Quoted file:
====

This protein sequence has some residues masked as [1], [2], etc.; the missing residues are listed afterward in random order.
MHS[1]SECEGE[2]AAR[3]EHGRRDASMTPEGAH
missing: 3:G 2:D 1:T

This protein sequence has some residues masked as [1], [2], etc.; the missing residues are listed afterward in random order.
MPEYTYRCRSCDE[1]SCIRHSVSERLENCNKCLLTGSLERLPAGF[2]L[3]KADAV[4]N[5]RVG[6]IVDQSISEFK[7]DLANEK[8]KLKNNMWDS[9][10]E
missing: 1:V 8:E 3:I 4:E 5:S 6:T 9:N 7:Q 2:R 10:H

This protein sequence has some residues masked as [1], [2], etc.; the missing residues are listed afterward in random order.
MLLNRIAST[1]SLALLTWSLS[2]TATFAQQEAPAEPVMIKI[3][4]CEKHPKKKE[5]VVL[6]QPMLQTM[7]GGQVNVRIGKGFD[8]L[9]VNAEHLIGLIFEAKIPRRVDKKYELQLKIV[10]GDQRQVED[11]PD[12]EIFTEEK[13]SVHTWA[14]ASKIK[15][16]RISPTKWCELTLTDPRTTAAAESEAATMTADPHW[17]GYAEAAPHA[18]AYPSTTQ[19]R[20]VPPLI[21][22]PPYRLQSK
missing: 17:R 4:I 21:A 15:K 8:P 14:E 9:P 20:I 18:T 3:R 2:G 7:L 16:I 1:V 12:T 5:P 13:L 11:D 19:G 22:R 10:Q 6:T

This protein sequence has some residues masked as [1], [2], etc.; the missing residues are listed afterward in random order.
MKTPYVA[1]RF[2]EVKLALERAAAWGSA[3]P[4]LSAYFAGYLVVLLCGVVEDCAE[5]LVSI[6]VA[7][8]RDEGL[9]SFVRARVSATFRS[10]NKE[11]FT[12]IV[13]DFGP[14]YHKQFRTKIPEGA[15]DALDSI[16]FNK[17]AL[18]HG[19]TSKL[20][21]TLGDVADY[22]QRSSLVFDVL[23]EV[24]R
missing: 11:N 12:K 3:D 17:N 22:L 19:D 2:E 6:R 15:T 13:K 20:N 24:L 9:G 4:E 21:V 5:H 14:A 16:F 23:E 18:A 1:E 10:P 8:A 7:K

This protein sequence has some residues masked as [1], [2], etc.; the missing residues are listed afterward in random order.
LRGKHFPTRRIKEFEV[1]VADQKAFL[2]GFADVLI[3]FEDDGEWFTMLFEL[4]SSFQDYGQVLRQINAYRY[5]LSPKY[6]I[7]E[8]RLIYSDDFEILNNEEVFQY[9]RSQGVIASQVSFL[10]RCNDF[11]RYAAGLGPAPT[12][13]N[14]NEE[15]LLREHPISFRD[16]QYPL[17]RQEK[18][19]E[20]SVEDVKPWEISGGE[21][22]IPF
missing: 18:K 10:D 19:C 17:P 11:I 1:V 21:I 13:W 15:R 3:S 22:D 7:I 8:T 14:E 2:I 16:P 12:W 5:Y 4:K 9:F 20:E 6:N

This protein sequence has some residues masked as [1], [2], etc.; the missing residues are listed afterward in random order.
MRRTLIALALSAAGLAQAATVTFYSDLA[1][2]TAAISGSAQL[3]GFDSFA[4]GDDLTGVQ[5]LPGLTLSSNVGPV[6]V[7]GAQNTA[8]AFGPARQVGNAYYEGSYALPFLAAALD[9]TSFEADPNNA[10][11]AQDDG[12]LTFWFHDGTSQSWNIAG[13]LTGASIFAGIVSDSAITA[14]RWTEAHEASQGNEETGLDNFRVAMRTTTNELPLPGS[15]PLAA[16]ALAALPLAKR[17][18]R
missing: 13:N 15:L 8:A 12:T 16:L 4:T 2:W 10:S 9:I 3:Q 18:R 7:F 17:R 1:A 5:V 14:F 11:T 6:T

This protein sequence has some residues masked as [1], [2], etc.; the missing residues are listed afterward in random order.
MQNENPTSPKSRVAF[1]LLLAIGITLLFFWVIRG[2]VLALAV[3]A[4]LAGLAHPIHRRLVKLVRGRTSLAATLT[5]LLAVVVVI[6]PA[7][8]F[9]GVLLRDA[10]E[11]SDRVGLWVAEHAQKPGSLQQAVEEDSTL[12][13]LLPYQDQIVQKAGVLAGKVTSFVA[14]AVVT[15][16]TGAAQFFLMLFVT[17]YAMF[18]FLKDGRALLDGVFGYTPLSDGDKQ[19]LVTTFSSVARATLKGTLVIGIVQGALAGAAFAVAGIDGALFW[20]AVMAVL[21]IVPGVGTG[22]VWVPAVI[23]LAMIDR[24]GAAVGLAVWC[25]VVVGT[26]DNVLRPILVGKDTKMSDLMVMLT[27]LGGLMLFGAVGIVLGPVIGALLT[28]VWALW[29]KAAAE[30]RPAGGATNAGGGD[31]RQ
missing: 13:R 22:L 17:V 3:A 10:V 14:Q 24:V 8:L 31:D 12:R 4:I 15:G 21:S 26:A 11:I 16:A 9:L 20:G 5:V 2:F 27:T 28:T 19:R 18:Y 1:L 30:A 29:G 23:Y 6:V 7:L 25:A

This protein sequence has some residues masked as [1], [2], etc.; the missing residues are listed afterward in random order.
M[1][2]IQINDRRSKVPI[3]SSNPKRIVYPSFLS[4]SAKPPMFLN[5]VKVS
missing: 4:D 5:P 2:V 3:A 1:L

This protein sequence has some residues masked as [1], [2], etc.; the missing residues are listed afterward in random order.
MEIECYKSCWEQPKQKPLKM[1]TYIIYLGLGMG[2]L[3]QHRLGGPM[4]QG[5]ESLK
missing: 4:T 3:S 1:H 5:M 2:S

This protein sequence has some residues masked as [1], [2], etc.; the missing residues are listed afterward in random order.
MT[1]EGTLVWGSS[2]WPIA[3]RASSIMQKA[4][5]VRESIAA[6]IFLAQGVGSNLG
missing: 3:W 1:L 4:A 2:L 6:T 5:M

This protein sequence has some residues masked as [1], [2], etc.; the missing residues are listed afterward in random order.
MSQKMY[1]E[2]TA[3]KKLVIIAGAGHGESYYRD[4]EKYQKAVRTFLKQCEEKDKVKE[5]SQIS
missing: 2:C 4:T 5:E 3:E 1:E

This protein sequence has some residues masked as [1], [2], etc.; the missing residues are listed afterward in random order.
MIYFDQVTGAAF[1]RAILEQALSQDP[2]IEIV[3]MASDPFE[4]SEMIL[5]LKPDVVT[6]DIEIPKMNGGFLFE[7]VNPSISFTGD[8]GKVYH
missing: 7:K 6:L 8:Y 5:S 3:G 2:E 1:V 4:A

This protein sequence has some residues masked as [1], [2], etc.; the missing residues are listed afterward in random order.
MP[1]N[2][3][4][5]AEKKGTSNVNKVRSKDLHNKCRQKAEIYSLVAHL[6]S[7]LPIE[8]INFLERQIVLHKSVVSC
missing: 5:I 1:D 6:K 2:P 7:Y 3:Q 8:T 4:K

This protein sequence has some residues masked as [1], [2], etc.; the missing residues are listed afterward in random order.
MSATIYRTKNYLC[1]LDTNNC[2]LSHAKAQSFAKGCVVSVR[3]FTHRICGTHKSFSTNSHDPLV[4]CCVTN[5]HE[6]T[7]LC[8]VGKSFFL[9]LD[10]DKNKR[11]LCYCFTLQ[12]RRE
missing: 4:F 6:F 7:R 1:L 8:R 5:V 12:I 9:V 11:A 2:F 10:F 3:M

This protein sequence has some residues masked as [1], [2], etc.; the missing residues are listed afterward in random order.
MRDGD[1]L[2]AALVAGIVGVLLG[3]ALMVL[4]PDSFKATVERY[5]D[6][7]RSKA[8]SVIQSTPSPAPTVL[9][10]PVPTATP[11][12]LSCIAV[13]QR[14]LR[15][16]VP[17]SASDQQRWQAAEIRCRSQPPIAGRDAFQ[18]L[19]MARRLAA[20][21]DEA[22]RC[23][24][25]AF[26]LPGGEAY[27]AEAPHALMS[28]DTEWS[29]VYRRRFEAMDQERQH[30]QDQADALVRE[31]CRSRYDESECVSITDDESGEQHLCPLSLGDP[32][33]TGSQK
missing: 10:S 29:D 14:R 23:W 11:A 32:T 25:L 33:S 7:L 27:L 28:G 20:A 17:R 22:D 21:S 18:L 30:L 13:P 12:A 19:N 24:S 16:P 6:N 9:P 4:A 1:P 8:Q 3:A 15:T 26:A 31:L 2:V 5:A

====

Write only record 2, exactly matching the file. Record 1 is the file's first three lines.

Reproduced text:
This protein sequence has some residues masked as [1], [2], etc.; the missing residues are listed afterward in random order.
MPEYTYRCRSCDE[1]SCIRHSVSERLENCNKCLLTGSLERLPAGF[2]L[3]KADAV[4]N[5]RVG[6]IVDQSISEFK[7]DLANEK[8]KLKNNMWDS[9][10]E
missing: 1:V 8:E 3:I 4:E 5:S 6:T 9:N 7:Q 2:R 10:H